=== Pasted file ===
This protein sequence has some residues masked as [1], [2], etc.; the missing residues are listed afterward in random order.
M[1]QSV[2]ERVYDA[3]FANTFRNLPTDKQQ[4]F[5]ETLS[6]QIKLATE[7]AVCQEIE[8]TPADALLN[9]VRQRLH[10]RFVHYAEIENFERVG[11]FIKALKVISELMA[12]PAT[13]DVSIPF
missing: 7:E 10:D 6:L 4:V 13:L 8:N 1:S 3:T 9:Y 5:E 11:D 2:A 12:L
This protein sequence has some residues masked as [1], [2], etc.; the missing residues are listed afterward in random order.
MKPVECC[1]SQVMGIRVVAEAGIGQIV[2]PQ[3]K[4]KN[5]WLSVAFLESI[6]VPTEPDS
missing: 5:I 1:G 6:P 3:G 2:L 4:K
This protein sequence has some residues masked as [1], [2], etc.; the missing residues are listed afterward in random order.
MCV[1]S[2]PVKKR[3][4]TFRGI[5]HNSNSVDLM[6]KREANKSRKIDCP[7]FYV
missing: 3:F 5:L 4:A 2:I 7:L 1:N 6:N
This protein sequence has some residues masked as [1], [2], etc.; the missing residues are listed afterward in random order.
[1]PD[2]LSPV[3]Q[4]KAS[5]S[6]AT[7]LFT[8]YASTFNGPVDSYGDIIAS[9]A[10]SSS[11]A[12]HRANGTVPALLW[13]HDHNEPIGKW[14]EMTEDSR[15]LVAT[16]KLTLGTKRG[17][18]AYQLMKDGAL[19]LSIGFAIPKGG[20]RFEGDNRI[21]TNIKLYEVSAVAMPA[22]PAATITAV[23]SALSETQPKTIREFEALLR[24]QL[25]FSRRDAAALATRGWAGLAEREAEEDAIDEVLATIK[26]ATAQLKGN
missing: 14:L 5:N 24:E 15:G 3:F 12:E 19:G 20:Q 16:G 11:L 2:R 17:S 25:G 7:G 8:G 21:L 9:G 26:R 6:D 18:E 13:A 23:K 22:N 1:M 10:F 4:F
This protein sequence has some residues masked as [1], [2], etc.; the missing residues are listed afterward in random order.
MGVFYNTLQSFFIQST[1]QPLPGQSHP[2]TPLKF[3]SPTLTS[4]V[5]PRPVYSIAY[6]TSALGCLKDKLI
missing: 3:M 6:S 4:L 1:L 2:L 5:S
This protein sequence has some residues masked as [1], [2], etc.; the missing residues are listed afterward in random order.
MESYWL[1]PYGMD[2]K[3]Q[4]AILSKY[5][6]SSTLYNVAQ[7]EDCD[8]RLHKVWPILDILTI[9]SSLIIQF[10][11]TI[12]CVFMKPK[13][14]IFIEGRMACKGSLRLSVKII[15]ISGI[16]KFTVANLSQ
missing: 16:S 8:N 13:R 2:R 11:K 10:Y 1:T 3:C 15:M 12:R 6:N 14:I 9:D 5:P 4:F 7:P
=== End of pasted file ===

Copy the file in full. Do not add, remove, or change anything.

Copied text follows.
This protein sequence has some residues masked as [1], [2], etc.; the missing residues are listed afterward in random order.
M[1]QSV[2]ERVYDA[3]FANTFRNLPTDKQQ[4]F[5]ETLS[6]QIKLATE[7]AVCQEIE[8]TPADALLN[9]VRQRLH[10]RFVHYAEIENFERVG[11]FIKALKVISELMA[12]PAT[13]DVSIPF
missing: 7:E 10:D 6:L 4:V 13:L 8:N 1:S 3:T 9:Y 5:E 11:D 2:A 12:L
This protein sequence has some residues masked as [1], [2], etc.; the missing residues are listed afterward in random order.
MKPVECC[1]SQVMGIRVVAEAGIGQIV[2]PQ[3]K[4]KN[5]WLSVAFLESI[6]VPTEPDS
missing: 5:I 1:G 6:P 3:G 2:L 4:K
This protein sequence has some residues masked as [1], [2], etc.; the missing residues are listed afterward in random order.
MCV[1]S[2]PVKKR[3][4]TFRGI[5]HNSNSVDLM[6]KREANKSRKIDCP[7]FYV
missing: 3:F 5:L 4:A 2:I 7:L 1:N 6:N
This protein sequence has some residues masked as [1], [2], etc.; the missing residues are listed afterward in random order.
[1]PD[2]LSPV[3]Q[4]KAS[5]S[6]AT[7]LFT[8]YASTFNGPVDSYGDIIAS[9]A[10]SSS[11]A[12]HRANGTVPALLW[13]HDHNEPIGKW[14]EMTEDSR[15]LVAT[16]KLTLGTKRG[17][18]AYQLMKDGAL[19]LSIGFAIPKGG[20]RFEGDNRI[21]TNIKLYEVSAVAMPA[22]PAATITAV[23]SALSETQPKTIREFEALLR[24]QL[25]FSRRDAAALATRGWAGLAEREAEEDAIDEVLATIK[26]ATAQLKGN
missing: 14:L 5:N 24:E 15:G 3:F 12:E 19:G 20:Q 16:G 11:L 2:R 17:S 25:G 7:G 8:G 21:L 9:G 26:R 6:D 18:E 13:A 23:K 22:N 1:M 10:F 4:F
This protein sequence has some residues masked as [1], [2], etc.; the missing residues are listed afterward in random order.
MGVFYNTLQSFFIQST[1]QPLPGQSHP[2]TPLKF[3]SPTLTS[4]V[5]PRPVYSIAY[6]TSALGCLKDKLI
missing: 3:M 6:S 4:L 1:L 2:L 5:S
This protein sequence has some residues masked as [1], [2], etc.; the missing residues are listed afterward in random order.
MESYWL[1]PYGMD[2]K[3]Q[4]AILSKY[5][6]SSTLYNVAQ[7]EDCD[8]RLHKVWPILDILTI[9]SSLIIQF[10][11]TI[12]CVFMKPK[13][14]IFIEGRMACKGSLRLSVKII[15]ISGI[16]KFTVANLSQ
missing: 16:S 8:N 13:R 2:R 11:K 10:Y 1:T 3:C 15:M 12:R 6:N 14:I 9:D 5:P 4:F 7:P